A prominent senior pilot for a major airline slid a large check across restaurant table to me. It represented a major gift in our new struggling congregation. In the early days of a church, needs are very basic. Any size offering and people who can breathe and stack the chairs are an enormous blessing!
This gentleman had arrived in the fellowship only days earlier. Whether naïve or as giddy as a kid over free candy, I ignored the purpose of the check and his glaring desire that I see the amount and be duly impressed – he was attempting to buy influence, position and ultimately, authority. It wasn’t for sale and things didn’t end well.
The desire of some members to rise in prominence and control the leadership or manipulate decisions is an opiate and emotional high some people simply cannot resist. And for pastors, the temptation to be numerically successful, recognized easily in the community, seen in the news, viewed as financially astute, and featured at pastoral conferences to present and market our particular set of skills to the less informed is a heady experience, indeed. The late Presbyterian pastor and author Eugene Peterson of The Living Bible fame fired this shot over the pastoral bow in his remarkable book, Five Smooth Stones for Pastoral Work:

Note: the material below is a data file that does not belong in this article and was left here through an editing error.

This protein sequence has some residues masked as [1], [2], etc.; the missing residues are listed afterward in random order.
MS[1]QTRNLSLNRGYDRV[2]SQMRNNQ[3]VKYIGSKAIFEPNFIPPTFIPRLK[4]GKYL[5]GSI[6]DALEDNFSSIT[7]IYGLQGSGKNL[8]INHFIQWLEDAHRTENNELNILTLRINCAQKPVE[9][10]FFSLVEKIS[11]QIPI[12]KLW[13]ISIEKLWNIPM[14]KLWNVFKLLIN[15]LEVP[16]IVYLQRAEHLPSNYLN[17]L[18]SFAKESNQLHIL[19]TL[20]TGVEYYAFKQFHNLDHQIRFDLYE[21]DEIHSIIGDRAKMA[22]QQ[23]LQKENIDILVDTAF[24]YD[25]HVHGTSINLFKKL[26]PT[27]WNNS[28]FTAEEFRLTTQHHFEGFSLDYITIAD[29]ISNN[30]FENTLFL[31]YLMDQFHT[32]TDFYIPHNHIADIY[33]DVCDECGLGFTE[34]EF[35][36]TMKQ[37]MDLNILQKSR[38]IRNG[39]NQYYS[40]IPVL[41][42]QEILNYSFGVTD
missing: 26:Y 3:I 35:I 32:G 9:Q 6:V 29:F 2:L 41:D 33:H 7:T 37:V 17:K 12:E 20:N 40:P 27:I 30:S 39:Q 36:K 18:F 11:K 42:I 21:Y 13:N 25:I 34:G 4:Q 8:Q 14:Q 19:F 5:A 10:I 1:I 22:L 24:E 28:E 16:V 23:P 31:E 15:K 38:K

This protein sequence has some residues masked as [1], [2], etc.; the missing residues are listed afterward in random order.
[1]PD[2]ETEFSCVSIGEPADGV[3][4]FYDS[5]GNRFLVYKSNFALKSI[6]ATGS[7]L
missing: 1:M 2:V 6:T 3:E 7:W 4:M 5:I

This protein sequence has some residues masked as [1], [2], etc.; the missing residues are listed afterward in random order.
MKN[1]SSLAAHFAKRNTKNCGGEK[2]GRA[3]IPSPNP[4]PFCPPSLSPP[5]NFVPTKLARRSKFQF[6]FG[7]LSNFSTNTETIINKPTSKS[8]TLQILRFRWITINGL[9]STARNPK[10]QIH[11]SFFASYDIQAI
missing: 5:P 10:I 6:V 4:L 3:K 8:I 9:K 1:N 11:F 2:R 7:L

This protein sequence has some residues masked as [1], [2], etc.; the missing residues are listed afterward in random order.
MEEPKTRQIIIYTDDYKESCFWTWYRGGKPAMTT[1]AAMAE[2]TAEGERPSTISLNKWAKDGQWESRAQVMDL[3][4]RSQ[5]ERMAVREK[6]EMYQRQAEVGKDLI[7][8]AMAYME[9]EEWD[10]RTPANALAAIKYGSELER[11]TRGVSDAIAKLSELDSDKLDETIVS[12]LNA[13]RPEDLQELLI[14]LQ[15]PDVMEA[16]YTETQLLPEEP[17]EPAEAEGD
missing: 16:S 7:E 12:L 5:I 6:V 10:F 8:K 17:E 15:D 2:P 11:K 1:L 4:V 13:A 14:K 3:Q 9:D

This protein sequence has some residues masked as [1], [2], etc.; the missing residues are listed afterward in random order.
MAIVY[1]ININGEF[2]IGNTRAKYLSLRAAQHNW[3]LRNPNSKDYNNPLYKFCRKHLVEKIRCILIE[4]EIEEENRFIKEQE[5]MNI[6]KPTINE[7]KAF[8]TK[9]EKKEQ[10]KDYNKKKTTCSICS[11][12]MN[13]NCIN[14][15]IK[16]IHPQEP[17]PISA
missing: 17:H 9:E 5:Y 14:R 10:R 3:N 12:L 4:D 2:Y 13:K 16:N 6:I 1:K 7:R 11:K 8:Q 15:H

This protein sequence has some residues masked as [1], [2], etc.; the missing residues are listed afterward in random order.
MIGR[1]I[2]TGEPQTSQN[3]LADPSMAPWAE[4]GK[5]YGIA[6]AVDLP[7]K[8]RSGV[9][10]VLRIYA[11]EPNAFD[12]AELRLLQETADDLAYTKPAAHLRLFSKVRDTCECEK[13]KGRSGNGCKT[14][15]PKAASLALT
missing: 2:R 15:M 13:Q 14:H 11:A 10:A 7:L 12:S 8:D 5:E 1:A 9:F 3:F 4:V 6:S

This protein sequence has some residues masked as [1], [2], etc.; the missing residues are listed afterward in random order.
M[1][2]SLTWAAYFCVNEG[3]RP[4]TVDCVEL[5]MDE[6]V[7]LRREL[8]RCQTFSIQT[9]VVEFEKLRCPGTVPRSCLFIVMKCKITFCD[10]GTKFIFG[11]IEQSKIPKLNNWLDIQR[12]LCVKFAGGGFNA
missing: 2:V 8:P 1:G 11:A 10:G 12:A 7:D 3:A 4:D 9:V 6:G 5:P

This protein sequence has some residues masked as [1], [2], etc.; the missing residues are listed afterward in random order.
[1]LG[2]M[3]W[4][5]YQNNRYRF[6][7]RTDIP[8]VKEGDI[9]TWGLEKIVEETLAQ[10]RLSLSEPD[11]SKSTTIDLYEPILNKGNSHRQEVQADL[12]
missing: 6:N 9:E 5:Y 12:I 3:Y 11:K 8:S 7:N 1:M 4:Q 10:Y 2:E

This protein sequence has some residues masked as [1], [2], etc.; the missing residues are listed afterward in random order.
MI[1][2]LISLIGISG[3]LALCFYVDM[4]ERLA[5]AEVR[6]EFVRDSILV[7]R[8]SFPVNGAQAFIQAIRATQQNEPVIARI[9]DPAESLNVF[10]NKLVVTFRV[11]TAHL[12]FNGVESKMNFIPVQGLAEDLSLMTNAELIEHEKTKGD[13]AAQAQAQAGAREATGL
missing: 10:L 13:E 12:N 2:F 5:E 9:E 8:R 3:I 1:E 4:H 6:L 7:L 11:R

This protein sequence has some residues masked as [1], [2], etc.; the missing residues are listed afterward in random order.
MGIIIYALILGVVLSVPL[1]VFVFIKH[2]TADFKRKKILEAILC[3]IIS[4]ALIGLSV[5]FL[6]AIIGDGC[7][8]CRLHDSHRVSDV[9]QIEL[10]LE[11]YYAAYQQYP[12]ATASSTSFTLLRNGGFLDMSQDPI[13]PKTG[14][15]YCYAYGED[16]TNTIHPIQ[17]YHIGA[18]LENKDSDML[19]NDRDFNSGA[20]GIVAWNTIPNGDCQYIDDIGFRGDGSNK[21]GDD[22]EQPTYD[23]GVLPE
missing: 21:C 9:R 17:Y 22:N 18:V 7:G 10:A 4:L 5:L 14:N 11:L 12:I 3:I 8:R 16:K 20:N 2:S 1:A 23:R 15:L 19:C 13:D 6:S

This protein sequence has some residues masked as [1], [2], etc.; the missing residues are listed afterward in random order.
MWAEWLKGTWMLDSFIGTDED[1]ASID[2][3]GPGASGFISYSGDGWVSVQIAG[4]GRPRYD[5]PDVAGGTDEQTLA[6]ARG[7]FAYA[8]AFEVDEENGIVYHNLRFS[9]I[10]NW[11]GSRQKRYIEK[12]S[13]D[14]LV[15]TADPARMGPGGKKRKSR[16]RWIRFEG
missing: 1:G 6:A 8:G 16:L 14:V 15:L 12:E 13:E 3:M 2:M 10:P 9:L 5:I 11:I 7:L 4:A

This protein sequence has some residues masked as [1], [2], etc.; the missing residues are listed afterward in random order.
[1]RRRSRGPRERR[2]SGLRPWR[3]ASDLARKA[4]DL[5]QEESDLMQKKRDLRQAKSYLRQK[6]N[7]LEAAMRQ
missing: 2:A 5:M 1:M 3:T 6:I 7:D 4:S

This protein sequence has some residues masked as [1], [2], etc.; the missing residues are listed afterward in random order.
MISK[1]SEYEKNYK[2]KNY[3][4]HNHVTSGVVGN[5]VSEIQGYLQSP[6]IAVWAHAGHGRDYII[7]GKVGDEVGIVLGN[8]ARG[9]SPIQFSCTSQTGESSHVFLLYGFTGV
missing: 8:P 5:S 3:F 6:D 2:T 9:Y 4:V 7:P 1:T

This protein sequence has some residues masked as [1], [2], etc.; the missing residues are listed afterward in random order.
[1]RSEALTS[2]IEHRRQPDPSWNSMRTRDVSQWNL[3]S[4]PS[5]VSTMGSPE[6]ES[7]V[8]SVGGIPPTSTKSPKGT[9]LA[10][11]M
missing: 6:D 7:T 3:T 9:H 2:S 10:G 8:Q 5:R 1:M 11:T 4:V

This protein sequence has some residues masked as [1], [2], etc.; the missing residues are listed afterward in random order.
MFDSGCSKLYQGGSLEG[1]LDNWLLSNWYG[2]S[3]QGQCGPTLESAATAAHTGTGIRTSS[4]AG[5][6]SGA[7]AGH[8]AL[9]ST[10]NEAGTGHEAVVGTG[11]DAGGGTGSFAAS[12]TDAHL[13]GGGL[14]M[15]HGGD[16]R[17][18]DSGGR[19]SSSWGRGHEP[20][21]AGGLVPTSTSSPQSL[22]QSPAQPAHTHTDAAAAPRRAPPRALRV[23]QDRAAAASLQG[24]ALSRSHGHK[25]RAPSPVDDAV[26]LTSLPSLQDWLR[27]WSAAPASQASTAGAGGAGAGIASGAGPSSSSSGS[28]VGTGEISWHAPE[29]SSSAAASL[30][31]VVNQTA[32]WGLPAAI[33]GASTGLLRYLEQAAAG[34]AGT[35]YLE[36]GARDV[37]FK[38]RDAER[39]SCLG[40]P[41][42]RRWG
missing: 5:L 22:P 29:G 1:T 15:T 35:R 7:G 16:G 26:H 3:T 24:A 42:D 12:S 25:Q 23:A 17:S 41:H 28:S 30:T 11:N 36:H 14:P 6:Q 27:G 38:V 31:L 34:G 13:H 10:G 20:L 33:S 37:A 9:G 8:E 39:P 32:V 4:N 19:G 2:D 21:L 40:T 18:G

Pastoral work gathers expertise not by acquiring new knowledge but by assimilating old wisdom, not by reading the latest books but by digesting the oldest one…deliberate effort must be directed to the old continuities in pastoral work. Otherwise, we float on fads… too much pastoral work in our times is a consequence of that kind of procedure – a gerry-built structure, hastily and desperately put together out of whatever is at hand from graduate schools, the bestseller list and the latest opinion poll listings of what people want.
Although the antithesis of a pastor or faithful believer, the self-absorbed character of Haman featured prominently in the Esther narrative serves as a clear warning for us today, all of us.
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SOURCE: Christian Post, David Sylvester